Doing Good: Local fair-trade store helps disadvantaged artisans world-wide


To volunteer with Ten Thousand Villages, go to www.tenthousandvillages.com

In 1946, Edna Ruth Byler’s trip to Puerto Rico sparked an idea. Noticing the detailed needlepoint work done by women in poverty-ridden villages along the island, Byler took the crafts back home to Pennsylvania and sold them to her friends. The money then went back to the local women in Puerto Rico and so started the inspiration behind Ten Thousand Villages.

The idea was inspired by the fact that these artisans had handicraft skills, but needed a way to get the products out to the markets. Through Ten Thousand Villages, artisans from Mexico to Cameroon to the West Bank have found a way to build sustainable lives and break the cycle of poverty.

“The concept, as it grew, became about hiring people who cannot be hired,” said Virginia Murray, founding board member and volunteer for the Atlanta store located in Virginia-Highland.

Besides helping poverty-stricken yet talented artisans around the world, Ten Thousand Villages also has partnerships with groups like Rehab Craft Cambodia, a nonprofit that creates employment for Cambodians with disabilities.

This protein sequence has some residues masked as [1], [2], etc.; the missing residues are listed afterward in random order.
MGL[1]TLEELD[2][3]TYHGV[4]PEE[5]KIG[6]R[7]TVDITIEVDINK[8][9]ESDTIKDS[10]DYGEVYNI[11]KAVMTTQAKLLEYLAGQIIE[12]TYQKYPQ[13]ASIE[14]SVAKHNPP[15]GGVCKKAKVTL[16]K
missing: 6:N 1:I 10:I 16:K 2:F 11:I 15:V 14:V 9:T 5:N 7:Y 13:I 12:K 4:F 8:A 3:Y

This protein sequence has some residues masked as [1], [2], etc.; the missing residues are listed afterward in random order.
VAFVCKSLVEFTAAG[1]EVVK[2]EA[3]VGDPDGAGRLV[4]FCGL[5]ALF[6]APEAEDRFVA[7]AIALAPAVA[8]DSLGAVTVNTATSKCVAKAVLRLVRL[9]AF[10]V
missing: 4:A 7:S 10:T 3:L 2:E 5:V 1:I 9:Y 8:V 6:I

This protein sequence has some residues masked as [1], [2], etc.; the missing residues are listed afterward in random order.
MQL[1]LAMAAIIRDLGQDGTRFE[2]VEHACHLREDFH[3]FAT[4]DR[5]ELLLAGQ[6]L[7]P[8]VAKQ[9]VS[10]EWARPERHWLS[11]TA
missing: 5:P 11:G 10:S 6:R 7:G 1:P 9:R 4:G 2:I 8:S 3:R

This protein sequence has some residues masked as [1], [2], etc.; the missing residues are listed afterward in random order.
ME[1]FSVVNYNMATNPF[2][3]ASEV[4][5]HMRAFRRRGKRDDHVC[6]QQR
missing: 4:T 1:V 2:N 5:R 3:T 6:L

“The money the artisans earn goes to sending their children to school, building a home, and buying food,” added Murray. “It does change their life, and they are grateful. Our goal is to keep placing more orders to continue giving them work.”

The social entrepreneurship model is also a fair–trade retailer meaning that it upholds fair pay, no child labor, and environmental sustainability among other requirements.

The nonprofit also commissions items from local groups such as Women’s Bean Project in Denver that employs chronically impoverished and unemployed women through a transitional job in gourmet food and handcrafted jewelry manufacturing while coffee roasters in Americus, Ga. partner with fair-trade coffee grower Café Campesino.

The items are then brought to the many brick-and-mortar stores around the country to sell the handcrafted items to the public.

Because of its expanding outreach, the organization also depends on volunteers to help run the store and spread the message of Ten Thousand Villages. Buckhead-resident Karen Turney volunteers at the store and continually learns about the crafts and the people they represent.

“Learning about these artisans and knowing their story through something they made with their own hands just makes me feel connected to these individuals around the world,” she said.

In other news: Bank of North Georgia employees and customers at the bank's 41 branches raised $28,000 to help support the work of Action Ministries Feed the Hungry campaign. The funds will help provide more than 100,000 meals for hungry families in 2014 through the nonprofit's Feed the Hungry Food Box program.